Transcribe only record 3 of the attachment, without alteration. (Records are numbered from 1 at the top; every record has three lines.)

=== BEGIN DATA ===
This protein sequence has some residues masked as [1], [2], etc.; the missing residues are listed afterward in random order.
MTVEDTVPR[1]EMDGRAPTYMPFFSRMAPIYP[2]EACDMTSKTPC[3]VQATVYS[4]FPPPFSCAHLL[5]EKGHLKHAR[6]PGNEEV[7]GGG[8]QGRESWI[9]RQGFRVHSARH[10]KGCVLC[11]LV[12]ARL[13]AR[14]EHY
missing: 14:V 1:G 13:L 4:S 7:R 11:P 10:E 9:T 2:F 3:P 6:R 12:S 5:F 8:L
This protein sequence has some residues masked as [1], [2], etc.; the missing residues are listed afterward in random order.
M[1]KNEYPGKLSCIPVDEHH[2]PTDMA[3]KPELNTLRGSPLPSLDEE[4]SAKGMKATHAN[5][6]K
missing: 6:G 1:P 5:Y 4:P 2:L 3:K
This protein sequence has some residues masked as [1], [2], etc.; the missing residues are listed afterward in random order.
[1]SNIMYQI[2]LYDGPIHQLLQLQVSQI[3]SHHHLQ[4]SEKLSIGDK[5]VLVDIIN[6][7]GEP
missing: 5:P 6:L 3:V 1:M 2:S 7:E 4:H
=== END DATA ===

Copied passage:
This protein sequence has some residues masked as [1], [2], etc.; the missing residues are listed afterward in random order.
[1]SNIMYQI[2]LYDGPIHQLLQLQVSQI[3]SHHHLQ[4]SEKLSIGDK[5]VLVDIIN[6][7]GEP
missing: 5:P 6:L 3:V 1:M 2:S 7:E 4:H